College Teacher Resources
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What is the value of a bachelor's degree, and how does this compare to the costs of attending college? Answer this question using an excellent article that includes recent data and a list of additional links and resources, as well as a well-designed related activity.
Are average college tuition and fees really rising in the United States? Here is a fascinating take on the rising cost of college tuition and how price discrimination may explain what is often seen as an insurmountable cost for higher education.
What is a digital footprint and how is it related to college admissions? Start out by defining and discussing the term, supporting the conversation with a video about what a positive digital footprint looks like. Next, invite small groups to role play and pretend they are college admissions panels choosing between two high school seniors. Meet as a class to discuss their choices and online information in general. All necessary materials are provided for this well-sequenced plan.
New Review The Electoral College
Is the Electoral College the best method of electing the president of the United States? Your young historians will write a persuasive essay discussing the historical perspective of the college, pros and cons, and a final argument for or against the system.
Based on a New York Times article, "The College Drop-Out Boom," participants in a fishbowl discussion formulate and express opinions about the correlation between level of education, career options, and economic mobility. Ample procedural details and discussion questions are provided in this resource from the Learning Network. The link to a follow-up article recommended for homework isn't functional; use our link or search the article title on the Times site to find it.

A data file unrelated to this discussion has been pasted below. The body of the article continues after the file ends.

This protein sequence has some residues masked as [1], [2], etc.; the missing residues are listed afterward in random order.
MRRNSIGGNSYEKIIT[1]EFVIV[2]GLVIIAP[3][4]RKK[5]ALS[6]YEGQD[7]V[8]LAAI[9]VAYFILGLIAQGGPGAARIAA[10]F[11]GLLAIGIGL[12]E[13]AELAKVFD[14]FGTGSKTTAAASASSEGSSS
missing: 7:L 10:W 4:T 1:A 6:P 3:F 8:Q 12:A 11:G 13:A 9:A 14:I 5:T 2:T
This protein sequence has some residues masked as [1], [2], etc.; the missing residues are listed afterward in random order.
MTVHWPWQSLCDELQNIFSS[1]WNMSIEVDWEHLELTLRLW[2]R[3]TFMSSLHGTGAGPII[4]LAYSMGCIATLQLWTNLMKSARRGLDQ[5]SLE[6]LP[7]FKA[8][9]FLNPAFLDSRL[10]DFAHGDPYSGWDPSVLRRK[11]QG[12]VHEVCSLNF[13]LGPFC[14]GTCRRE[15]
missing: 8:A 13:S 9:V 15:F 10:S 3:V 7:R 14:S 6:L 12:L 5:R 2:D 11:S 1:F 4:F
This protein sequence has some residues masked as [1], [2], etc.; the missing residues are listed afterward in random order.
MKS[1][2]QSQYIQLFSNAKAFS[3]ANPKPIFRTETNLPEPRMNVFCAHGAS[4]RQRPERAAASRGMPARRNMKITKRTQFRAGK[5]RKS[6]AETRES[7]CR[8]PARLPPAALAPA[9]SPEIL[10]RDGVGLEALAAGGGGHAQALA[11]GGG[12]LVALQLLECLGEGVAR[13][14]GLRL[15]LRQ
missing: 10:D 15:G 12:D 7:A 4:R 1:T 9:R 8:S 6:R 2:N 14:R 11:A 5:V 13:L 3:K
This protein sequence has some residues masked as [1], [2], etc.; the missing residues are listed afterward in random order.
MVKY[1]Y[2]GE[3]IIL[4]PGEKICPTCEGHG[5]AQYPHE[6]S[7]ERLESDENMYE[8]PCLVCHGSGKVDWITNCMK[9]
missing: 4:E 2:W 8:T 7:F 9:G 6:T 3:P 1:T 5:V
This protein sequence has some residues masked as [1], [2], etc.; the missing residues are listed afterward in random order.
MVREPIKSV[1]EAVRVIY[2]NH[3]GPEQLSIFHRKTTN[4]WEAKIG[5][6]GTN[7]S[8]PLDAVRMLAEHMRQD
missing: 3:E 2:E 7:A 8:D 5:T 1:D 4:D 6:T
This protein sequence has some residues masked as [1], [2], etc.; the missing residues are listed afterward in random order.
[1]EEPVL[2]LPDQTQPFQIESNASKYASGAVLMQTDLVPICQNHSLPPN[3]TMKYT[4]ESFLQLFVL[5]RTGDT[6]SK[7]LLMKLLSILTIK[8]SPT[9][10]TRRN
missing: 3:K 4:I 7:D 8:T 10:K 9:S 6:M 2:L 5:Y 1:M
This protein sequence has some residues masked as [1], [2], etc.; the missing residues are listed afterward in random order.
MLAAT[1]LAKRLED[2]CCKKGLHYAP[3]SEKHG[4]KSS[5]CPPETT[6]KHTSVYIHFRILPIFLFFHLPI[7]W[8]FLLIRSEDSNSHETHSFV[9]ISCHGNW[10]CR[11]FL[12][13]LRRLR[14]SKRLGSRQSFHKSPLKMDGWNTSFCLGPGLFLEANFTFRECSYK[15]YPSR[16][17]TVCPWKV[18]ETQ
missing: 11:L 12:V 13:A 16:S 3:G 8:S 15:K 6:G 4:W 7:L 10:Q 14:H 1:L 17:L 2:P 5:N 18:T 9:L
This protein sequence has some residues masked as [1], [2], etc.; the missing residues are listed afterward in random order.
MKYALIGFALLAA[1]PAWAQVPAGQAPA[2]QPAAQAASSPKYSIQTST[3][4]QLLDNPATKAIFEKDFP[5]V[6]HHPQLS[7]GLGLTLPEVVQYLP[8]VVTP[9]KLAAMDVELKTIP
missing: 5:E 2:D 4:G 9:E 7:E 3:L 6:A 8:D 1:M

Students discuss opinions they have about entering college. Reading an article on advice from parents, they discuss what their own parents are telling them. They role-play different conflict resolution scenerios. They also write a reflection paper on the exercises.
Students begin process of selecting suitable colleges by exploring colleges in foreign countries and reflecting on a possible future life far from their native countries. They rank various criteria for selecting colleges, discuss rewards and obstacles facing Afghani women attending American colleges, and compare several foreign colleges and universities.
Students extend their ideas about the college application process. They write an informative, persuasive letter about themselves to a college admissions counselor that could be used as a 'cover letter' to college applications.
Learners investigate what they need to meet their future academic goals, then investigate the college admissions process by preparing materials for a mock college fair.
Log on and create learner accounts on the Big Future website, then let the lesson begin! Pupils log onto the website to explore college options. They use the tools provided to create a step-by-step college plan. This will help relieve pre-college jitters while making a college education more accessible.